An Online Video Strategy That Hits The Mark

I just returned from my second trip to Toronto in the last two months and was again impressed with the Web-savviness of the Canadian audience. Did you know, for example, that Canadians are the world’s most active users of Facebook? Or that Canadians spend, on average, two more hours per week viewing online video than their counterparts south of the border?

And don’t give me that “Of course! It’s cold up there!” cliché. Canadian homes are wired and its businesses are doing some very innovative things to reach those web-savvy customers.

Take Future Shop. Canada’s largest consumer electronics retailer is using online community not only to learn more about its customers, but to help sell products and support customers. It has built an online advisory and customer support service that is like nothing I’ve ever seen.

“Ask an Expert” is formulated on a high-touch model in which sales associates are taught to be valued customer advisers. The company has come up with a strategy to duplicate that real-world experience online. The screen shot shows “Aaron,” one of the video avatars who guides customers.

“We’re trying to blur the lines between the offline and online experience,” says Robert Pearson, Future Shop’s director of e-commerce. “Our goal is to become the largest technology community in Canada.”

Future Shop is well on its way to that objective. In less than a year, the site has signed up 50,000 members, which would be equivalent to about 450,000 members in the much larger U.S. market. But the community isn’t just a discussion forum. Future Shop co-developed a ranking system with Lithium that lets customers provide feedback on each other and on the quality of information offered up by sales associates. Customer contributors can earn discounts and status in the community. The most helpful sales associates can earn cash.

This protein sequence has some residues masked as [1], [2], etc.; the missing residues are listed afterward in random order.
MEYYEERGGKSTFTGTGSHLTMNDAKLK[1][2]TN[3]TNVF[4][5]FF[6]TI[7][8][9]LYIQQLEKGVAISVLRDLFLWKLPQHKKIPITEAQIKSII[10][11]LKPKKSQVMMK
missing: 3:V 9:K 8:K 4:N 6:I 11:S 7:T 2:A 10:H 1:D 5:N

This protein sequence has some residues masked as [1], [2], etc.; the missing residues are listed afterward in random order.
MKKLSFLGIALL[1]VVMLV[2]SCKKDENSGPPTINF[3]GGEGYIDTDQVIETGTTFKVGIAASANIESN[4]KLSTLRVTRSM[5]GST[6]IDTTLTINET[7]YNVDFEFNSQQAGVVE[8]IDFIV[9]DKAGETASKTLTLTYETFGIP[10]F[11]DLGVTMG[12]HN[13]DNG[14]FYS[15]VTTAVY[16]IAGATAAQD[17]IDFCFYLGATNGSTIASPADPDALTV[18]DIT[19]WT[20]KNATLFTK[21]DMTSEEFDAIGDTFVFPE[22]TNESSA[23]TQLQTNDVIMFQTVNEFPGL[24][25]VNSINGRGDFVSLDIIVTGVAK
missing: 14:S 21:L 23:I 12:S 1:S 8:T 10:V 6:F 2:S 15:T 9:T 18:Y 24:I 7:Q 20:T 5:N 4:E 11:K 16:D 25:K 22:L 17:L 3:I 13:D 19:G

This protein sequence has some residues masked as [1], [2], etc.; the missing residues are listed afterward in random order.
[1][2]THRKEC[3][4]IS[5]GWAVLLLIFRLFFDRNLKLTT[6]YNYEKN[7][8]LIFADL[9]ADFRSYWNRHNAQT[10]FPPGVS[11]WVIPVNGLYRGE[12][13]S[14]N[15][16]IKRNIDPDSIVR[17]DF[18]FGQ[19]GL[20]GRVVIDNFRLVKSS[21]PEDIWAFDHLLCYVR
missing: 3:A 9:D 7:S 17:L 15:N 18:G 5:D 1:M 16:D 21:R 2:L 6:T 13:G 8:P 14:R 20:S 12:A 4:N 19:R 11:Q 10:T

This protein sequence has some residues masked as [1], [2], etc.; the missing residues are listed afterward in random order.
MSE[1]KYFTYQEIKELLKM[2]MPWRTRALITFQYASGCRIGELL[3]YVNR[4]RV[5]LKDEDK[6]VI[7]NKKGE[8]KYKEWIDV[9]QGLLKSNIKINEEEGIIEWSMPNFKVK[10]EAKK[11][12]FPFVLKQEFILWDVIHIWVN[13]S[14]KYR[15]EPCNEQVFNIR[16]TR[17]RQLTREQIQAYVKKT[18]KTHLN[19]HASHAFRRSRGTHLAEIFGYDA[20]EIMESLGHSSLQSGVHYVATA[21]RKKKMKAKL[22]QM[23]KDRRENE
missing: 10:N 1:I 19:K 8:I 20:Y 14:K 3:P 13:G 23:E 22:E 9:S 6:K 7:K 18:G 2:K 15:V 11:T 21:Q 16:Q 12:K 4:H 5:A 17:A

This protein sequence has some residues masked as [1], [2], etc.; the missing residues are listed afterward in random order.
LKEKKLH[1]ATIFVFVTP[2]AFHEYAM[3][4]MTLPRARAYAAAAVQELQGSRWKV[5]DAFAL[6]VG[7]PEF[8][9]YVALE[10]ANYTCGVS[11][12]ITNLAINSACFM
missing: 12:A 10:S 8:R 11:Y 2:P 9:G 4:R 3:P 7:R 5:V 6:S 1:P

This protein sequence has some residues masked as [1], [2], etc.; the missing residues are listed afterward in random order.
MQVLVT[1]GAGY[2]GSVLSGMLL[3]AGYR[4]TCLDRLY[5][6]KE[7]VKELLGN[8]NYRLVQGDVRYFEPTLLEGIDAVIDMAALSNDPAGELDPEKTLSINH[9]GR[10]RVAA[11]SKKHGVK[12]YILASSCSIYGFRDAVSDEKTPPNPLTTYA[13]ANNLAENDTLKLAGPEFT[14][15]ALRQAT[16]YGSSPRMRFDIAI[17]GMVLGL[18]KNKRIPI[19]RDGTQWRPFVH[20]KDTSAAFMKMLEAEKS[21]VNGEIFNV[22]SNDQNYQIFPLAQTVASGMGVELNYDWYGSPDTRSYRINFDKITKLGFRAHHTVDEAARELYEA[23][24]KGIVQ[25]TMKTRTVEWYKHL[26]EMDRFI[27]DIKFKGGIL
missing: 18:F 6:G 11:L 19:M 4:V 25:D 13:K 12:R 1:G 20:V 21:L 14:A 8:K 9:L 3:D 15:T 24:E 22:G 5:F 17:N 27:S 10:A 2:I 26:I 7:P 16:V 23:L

Next up: Facebook-like functionality that gives contributors their own personal spaces and ties sales associate profiles to store locations. Success is measured by a survey of customer affinity with the brand. It’s still too early to draw measurable conclusions, but all the trends are pointing in the right direction. “We’re getting about 250,000 visitors a day out of a population of 33 million,” Pearson says. “That’s many more than come into a store. We actually see people walking in with printouts and asking for specific experts they’ve met online.”

Future Shop isn’t using video to be cool. It’s using video to reinforce an in-store experience that is essential to its business strategy. It has also bound its customers to the company in a way that is rewarding for both parties. The company is now owned by Best Buy, so I wouldn’t be surprised to see a similar capability showing up on a retail website near you.

How to Find Influencers on Photo and Video Sites

In the first four parts of this series on finding online influencers, we focused principally on blog search. However, a variety of other social media outlets can point us to people whose preferred medium is photos, video and the spoken word. These people can also be important influencers. It’s just that their chosen media isn’t text.

As in our previous examples, we’ll pretend we’re a mythical resort in Quebec, Canada that’s looking to promote itself through influencer marketing.

Start by heading over to Yahoo’s Flickr, which is one of the largest photo-sharing sites. Type Quebec resort into the search box and select “Tags only.” This returns 272 results. Scroll to the list of photos and look for the photographers whose names come up most often.